Azell thanked Linda for the update, and Linda stated she really appreciated the committee’s questions and support and is always open to answering other questions.  

Azell stated that she didn’t hear about the greater collaborations with other agencies.  She talked about Pat Keul who provides technical assistance.  Do we  have someone to provide technical assistance?  Joshua Gettinger asked how this affected DVRS.  Jim Swain said that there are some concerns and issues regarding the outcomes.  The members think that maybe they should be pushed outside their comfort zone to collaborate more with businesses rather than just in hospitals and larger models.  Anna Cunningham said she has seen the program in High Point and stated that there is another similar program at UNC-Chapel Hill.  She mentioned the quality of the job coach and the quality of the interactions in a hospital setting.  Dreama McCoy talked about the great program they have in Charlotte with the Sheriff.  She asked how they have they built capacity in other states?  Jim Swain said that DVR does have contracts with some of these agencies/programs.  He also said that the public can go in Open Window to see the contracts out there in DHHS.  Kerri Eaker stated that sustainability cannot be discussed in the last year of a grant.  As we go forward, it should be discussed sooner (possibly in the RFA).  She thought there are a lot of agencies already doing something similar to Project SEARCH, and they should put their money on the table.  Azell suggested that if members have additional comments to send them to staff.  Dreama asked if they could submit some kind of timeline of plans for sustainability.  Anna asked how they can maximize social capital.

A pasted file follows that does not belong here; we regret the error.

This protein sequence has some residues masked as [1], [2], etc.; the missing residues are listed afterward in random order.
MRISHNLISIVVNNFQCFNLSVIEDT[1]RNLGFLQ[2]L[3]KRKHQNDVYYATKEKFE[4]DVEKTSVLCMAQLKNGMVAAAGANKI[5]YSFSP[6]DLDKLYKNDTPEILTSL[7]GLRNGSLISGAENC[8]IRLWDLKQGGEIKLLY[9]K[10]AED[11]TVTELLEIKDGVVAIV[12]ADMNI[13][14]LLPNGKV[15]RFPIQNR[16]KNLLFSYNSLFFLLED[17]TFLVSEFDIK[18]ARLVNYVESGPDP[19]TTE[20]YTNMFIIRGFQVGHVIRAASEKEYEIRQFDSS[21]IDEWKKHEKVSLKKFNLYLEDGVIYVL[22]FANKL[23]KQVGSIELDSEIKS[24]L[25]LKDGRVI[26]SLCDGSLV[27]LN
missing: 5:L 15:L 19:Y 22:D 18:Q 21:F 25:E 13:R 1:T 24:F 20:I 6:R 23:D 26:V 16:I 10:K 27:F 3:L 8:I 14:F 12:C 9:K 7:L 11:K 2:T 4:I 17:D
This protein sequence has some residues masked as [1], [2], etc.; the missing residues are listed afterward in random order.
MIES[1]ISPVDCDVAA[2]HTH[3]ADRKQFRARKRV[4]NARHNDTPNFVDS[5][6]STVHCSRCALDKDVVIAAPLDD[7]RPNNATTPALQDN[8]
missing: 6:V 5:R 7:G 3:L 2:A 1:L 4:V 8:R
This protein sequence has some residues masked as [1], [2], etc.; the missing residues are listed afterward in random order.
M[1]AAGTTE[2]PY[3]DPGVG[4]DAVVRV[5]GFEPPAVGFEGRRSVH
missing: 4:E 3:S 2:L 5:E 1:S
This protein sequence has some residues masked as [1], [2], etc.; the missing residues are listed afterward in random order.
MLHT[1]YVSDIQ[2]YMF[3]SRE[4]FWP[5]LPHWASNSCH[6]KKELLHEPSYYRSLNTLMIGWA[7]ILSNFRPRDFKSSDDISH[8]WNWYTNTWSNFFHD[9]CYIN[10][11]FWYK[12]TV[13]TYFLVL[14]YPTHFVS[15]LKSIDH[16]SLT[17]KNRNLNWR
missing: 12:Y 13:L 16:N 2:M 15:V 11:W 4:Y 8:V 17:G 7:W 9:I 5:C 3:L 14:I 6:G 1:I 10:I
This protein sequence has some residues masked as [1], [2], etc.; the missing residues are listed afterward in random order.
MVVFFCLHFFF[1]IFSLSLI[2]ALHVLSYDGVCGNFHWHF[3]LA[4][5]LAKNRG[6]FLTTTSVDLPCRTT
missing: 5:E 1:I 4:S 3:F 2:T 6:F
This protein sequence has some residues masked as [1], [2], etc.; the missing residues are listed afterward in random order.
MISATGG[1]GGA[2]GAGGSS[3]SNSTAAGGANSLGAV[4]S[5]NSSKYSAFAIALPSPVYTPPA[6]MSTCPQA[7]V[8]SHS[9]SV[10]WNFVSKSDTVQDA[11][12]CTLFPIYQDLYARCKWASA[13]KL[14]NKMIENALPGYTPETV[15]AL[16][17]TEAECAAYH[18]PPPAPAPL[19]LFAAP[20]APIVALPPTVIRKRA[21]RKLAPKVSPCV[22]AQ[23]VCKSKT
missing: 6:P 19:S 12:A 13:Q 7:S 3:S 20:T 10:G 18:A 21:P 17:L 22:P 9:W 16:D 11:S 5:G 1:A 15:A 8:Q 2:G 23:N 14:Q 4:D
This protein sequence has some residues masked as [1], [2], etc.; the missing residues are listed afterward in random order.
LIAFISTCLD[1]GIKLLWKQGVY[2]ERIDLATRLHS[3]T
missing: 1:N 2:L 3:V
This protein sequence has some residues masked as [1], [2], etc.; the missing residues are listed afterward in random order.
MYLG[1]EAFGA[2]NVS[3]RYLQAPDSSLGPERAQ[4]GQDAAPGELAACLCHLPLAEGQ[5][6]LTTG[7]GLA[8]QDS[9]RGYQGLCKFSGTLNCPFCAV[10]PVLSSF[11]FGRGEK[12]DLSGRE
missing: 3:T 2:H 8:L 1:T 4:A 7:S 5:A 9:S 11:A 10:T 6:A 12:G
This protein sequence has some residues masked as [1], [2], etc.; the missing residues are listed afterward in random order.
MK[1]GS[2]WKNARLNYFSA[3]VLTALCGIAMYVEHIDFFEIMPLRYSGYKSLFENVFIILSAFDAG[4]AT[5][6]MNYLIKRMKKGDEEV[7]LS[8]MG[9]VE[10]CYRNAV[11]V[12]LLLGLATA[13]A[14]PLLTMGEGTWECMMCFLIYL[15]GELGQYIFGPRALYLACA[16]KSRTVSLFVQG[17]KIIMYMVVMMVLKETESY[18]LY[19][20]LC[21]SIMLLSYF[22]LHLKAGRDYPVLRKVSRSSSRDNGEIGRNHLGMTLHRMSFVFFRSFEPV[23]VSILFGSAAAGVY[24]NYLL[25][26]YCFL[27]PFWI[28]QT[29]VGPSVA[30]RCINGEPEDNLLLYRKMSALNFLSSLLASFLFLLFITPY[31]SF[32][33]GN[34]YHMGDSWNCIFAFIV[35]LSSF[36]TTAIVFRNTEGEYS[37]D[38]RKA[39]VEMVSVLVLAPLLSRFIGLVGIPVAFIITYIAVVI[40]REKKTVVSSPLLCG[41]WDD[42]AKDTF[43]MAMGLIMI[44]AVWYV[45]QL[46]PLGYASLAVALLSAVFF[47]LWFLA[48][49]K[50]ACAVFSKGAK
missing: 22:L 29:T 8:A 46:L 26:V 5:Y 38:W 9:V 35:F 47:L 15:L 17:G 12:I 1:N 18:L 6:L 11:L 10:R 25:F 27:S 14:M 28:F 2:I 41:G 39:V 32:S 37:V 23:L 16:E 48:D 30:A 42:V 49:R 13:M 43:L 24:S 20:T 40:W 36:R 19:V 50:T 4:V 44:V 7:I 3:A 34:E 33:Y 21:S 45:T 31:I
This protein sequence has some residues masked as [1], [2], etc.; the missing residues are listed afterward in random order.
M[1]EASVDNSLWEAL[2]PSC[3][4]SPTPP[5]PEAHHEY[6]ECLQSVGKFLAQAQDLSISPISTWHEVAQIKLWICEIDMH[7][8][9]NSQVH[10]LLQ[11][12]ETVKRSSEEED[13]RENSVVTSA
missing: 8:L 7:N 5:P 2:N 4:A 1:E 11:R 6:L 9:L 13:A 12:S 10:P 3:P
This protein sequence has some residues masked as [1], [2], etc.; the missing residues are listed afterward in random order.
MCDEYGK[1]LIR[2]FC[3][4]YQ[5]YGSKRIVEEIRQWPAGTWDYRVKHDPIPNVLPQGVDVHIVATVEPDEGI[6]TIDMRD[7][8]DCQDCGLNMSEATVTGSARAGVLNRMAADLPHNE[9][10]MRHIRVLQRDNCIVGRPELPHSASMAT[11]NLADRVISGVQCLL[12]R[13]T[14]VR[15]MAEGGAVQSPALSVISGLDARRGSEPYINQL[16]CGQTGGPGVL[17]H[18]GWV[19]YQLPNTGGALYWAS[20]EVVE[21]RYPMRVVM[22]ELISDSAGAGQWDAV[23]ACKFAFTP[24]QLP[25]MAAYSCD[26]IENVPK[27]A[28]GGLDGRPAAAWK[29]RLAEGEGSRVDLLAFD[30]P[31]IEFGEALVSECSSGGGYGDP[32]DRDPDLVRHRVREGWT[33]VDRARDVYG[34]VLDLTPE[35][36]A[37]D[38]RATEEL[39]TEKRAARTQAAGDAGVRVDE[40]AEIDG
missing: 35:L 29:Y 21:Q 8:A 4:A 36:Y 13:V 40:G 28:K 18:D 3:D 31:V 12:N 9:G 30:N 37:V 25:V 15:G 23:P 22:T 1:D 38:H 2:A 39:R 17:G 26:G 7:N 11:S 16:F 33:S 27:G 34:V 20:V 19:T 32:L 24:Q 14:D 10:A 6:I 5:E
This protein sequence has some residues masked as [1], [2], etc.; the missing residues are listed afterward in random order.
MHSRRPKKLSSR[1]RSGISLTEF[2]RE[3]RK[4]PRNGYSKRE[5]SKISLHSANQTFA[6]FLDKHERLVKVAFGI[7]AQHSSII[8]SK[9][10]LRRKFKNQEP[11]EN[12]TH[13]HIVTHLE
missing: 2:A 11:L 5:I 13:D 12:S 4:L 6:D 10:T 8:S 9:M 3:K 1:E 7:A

Continuation Funding for NC ADA Network and Fiscal Agent/Intermediary initiatives:
Since it was presented earlier to the Council, Azell asked if the members had any other questions for Karen Hamilton, NCCDD contractor, who made a presentation earlier to the full Council about the ADA Network initiative and their partnership with the Southeast ADA Center.